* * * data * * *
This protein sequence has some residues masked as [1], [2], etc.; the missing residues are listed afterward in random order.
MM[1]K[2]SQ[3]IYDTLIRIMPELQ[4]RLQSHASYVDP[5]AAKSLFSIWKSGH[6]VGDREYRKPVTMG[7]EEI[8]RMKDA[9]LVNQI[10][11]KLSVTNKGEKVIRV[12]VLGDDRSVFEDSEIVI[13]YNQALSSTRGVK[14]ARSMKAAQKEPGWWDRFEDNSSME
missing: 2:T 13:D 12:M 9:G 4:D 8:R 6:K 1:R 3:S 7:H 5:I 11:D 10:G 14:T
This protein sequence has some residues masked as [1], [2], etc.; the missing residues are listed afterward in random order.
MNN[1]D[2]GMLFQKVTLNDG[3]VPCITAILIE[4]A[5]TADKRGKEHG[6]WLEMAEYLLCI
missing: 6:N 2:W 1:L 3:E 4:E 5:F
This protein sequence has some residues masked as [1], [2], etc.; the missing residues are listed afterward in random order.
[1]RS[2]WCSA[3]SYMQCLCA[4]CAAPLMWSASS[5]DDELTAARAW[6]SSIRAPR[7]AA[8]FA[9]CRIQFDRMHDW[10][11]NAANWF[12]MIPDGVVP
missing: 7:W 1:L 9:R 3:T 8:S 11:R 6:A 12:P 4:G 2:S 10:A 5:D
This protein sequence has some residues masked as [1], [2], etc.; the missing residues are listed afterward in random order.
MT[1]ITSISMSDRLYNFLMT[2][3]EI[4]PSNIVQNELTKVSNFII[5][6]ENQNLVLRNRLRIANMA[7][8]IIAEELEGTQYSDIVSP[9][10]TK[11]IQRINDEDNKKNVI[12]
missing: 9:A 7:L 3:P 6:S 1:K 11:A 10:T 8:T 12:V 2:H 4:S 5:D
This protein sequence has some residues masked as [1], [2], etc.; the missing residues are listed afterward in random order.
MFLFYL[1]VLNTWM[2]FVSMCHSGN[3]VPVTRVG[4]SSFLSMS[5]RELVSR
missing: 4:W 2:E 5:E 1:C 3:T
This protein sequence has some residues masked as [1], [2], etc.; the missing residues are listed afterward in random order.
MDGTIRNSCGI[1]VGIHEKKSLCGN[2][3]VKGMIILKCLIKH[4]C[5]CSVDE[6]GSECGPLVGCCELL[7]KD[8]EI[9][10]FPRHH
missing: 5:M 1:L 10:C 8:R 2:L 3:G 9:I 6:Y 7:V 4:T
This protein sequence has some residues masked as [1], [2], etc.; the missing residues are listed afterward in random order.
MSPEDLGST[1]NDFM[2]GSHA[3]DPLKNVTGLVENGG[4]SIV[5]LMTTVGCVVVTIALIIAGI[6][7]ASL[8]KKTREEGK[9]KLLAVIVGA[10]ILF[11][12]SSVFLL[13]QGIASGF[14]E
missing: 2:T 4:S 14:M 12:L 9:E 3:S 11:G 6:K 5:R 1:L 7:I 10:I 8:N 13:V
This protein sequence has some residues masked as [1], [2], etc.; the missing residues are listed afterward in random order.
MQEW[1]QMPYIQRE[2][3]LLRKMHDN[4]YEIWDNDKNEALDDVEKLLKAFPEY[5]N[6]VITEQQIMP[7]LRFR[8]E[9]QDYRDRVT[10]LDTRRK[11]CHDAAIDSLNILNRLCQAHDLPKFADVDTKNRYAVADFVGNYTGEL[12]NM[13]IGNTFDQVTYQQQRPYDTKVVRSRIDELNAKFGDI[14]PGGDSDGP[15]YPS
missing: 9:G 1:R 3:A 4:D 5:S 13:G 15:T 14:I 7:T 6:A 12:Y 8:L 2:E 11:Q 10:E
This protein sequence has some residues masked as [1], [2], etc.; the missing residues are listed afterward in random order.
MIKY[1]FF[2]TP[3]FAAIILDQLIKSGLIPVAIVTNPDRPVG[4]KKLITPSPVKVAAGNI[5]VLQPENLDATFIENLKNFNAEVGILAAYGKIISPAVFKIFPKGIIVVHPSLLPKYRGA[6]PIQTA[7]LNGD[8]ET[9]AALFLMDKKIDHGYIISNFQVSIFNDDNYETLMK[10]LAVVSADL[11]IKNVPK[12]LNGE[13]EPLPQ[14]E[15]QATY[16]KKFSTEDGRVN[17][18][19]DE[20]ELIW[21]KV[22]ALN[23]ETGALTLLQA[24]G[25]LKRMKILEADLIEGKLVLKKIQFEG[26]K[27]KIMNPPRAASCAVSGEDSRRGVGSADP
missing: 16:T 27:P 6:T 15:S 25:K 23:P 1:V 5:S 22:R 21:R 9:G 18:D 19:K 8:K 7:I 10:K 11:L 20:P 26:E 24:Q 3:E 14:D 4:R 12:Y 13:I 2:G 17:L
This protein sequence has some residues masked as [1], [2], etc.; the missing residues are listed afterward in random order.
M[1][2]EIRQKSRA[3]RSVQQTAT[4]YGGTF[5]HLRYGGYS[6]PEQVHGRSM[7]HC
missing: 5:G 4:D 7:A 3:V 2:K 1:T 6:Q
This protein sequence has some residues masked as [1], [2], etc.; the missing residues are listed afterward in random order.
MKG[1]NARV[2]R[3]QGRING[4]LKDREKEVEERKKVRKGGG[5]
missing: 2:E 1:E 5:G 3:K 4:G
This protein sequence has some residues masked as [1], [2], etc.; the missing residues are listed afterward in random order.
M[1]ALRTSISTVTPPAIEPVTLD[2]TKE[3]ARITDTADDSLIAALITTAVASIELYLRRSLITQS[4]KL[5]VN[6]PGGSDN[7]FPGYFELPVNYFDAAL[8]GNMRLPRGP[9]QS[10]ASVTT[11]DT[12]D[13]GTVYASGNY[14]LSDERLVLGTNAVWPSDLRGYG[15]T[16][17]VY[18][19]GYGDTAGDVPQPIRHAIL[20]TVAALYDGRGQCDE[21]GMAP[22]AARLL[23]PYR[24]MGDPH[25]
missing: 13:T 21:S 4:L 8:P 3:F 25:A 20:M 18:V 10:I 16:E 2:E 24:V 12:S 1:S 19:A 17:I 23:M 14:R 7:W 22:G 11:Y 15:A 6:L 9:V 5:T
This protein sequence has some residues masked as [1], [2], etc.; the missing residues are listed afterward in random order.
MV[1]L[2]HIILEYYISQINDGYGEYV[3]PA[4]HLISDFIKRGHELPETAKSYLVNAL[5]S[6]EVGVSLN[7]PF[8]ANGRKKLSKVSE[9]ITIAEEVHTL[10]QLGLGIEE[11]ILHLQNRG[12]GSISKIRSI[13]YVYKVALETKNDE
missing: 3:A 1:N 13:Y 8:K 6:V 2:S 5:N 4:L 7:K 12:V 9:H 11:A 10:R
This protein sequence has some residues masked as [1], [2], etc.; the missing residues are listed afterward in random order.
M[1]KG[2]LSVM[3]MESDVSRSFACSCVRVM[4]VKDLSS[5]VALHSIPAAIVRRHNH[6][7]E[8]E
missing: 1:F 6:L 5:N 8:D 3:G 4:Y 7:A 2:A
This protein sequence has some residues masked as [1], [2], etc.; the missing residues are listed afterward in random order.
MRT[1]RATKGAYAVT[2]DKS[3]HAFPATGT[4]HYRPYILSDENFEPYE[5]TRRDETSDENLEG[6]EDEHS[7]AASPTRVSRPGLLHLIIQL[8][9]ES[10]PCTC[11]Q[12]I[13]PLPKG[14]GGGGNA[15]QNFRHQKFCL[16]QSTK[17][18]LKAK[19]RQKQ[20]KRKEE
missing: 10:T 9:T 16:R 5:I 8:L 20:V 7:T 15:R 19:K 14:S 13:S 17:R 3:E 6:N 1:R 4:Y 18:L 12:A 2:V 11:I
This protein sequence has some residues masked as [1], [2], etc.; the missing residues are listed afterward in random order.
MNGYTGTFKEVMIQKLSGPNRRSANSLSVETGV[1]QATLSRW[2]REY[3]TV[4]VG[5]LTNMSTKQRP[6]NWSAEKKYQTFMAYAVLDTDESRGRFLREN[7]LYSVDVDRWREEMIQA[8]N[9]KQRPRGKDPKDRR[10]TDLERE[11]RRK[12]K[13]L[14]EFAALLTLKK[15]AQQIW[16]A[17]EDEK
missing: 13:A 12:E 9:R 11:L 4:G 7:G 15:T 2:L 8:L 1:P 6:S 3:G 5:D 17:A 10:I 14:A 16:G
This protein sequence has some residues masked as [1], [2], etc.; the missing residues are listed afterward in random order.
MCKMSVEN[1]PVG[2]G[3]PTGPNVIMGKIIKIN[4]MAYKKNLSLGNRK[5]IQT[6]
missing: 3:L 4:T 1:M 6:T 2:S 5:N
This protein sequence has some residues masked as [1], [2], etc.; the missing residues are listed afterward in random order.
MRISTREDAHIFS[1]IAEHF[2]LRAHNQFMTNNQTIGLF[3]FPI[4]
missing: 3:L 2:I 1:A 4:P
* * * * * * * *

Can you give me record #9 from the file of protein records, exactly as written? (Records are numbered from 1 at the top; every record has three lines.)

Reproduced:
This protein sequence has some residues masked as [1], [2], etc.; the missing residues are listed afterward in random order.
MIKY[1]FF[2]TP[3]FAAIILDQLIKSGLIPVAIVTNPDRPVG[4]KKLITPSPVKVAAGNI[5]VLQPENLDATFIENLKNFNAEVGILAAYGKIISPAVFKIFPKGIIVVHPSLLPKYRGA[6]PIQTA[7]LNGD[8]ET[9]AALFLMDKKIDHGYIISNFQVSIFNDDNYETLMK[10]LAVVSADL[11]IKNVPK[12]LNGE[13]EPLPQ[14]E[15]QATY[16]KKFSTEDGRVN[17][18][19]DE[20]ELIW[21]KV[22]ALN[23]ETGALTLLQA[24]G[25]LKRMKILEADLIEGKLVLKKIQFEG[26]K[27]KIMNPPRAASCAVSGEDSRRGVGSADP
missing: 16:T 27:P 6:T 15:S 25:K 23:P 1:V 5:S 22:R 21:R 9:G 18:D 19:K 8:K 7:I 10:K 11:L 20:P 26:E 24:Q 3:E 14:D 4:R 12:Y 13:I 2:G 17:L